Shibari Emotions

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During sessions, shibari emotions are a priority. In this discipline, the emphasis is not placed on the binding itself, but on how the rope is placed from the rigger. The rope becomes an extension of his/her hands and creates a relationship of intimacy.

The Japanese bondage concerns more on the path that leads to the final result than on the bondage itself. Kinbaku, unlike Western bondage, is not a practice, but a real discipline that involves what the Japanese call kokoro: heart, spirit, and mind. Shibari is a power exchange session through the use of ropes. The rigger builds the session on the basis of what the tired person inspires and suggests via emotional and physical reactions to ropes.

How to Work Through Shibari Emotions

During a Shibari session, the tied person experiences different strong emotions. These can also be hard to manage, especially if it is the first time experiencing Shibari.

Rope bondage works through affective relationships, which allow people to think of themselves outside of connection identity structures if they desire. The involved people can share affective sensations felt through embodied experience, directed both toward the rope and toward the other bodies. Affective bondages work better in shibari because both the rigger and the tied partner are more comfortable. In addition, they feel much more confidence if they have a relationship than people who do not have affective bondages.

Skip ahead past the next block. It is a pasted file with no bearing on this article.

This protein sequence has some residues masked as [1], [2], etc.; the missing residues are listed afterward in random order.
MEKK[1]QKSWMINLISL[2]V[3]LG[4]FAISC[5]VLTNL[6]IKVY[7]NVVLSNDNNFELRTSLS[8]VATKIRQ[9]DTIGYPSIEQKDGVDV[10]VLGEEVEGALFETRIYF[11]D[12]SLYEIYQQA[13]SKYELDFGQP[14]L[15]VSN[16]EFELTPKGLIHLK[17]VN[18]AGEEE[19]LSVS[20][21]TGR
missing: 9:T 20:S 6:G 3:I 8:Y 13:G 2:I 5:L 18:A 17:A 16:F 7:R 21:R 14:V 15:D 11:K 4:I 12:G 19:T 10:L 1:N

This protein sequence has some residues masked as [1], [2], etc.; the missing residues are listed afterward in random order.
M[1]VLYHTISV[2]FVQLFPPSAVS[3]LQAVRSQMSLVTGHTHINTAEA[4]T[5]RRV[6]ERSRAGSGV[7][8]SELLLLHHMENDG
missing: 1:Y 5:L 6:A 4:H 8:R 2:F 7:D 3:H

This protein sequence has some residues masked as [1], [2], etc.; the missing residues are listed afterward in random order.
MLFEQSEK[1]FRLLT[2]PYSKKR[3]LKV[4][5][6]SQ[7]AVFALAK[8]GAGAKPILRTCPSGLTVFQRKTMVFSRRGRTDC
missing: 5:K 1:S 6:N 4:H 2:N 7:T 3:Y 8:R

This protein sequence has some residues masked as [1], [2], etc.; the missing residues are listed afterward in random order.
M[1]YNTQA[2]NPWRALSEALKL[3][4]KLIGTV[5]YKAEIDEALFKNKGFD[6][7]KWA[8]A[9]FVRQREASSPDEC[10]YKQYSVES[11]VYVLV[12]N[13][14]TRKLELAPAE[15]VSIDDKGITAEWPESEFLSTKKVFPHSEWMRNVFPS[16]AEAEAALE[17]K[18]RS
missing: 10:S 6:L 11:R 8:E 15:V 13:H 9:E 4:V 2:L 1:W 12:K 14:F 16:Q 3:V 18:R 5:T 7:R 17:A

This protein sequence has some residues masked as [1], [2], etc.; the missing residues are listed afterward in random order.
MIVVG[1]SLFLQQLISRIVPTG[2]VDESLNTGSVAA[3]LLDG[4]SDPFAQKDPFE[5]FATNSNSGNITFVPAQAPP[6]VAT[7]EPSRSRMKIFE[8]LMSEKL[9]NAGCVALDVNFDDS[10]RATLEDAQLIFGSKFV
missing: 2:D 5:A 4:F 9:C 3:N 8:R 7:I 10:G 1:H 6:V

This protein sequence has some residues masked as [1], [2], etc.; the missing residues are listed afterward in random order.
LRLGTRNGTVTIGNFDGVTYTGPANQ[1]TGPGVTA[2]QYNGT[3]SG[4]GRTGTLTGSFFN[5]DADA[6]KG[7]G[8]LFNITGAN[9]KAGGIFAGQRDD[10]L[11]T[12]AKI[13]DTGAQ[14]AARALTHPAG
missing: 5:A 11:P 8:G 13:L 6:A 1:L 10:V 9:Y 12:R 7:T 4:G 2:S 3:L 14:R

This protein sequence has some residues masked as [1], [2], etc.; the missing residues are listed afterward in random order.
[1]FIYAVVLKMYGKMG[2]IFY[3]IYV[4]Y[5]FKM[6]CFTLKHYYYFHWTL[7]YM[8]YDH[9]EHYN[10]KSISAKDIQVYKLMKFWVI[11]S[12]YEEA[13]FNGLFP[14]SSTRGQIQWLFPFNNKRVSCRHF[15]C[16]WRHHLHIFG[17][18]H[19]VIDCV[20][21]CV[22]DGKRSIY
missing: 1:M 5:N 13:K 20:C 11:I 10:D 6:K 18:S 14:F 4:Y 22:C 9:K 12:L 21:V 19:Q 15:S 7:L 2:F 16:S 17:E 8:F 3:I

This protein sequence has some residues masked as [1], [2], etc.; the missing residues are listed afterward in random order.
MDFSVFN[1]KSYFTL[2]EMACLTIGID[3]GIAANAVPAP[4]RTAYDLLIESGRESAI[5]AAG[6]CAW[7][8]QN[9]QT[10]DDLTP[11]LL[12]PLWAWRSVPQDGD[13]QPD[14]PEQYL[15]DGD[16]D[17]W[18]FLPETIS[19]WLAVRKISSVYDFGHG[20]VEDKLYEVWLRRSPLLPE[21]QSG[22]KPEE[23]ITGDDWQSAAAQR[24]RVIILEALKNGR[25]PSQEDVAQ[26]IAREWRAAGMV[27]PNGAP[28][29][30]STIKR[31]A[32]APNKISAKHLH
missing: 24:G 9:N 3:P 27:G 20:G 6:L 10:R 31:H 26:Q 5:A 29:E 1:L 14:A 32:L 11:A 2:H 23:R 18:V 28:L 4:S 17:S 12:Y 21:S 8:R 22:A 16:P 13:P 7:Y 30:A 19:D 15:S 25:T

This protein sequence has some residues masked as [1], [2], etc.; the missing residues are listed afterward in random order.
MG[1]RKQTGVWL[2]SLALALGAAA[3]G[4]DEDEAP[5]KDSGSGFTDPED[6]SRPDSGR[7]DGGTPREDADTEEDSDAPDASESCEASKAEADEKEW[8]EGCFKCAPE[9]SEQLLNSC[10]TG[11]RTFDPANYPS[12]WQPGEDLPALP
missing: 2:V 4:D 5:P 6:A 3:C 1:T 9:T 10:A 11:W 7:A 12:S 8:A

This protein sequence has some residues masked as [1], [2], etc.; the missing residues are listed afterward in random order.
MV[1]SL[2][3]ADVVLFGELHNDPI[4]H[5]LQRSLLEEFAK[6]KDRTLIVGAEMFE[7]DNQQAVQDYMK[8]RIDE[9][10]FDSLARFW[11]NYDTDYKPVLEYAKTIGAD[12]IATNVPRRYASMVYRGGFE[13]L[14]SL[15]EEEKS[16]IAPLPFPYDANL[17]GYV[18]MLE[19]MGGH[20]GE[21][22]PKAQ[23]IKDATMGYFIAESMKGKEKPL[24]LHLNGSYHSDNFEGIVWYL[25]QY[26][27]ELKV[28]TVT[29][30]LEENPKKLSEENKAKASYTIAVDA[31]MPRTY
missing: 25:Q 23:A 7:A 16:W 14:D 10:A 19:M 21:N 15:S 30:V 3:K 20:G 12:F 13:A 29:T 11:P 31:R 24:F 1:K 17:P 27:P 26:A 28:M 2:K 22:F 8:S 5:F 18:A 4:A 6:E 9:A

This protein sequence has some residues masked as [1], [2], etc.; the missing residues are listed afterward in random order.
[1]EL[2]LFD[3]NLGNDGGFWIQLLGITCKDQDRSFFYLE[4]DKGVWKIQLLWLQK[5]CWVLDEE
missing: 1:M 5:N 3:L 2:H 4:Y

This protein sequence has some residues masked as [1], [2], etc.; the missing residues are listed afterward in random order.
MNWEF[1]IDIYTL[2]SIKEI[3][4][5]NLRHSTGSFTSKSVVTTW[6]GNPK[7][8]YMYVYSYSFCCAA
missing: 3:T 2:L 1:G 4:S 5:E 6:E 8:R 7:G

Final Thoughts

Shibari is not about hurting someone or making them feel uncomfortable; all the contrary. The aim is to make them feel loved, cared for, and safe. When you perform shibari correctly, it is pure art. And those tied up become serene and beautiful.

As you can see, shibari is not about tying each other up in pretty knots. When you are tied up, the emotional connection you feel with your partner is intense. In turn, this shared moment will take you on a journey: you will learn a lot, and more in depth, about each other.

Image: Shibari Healing

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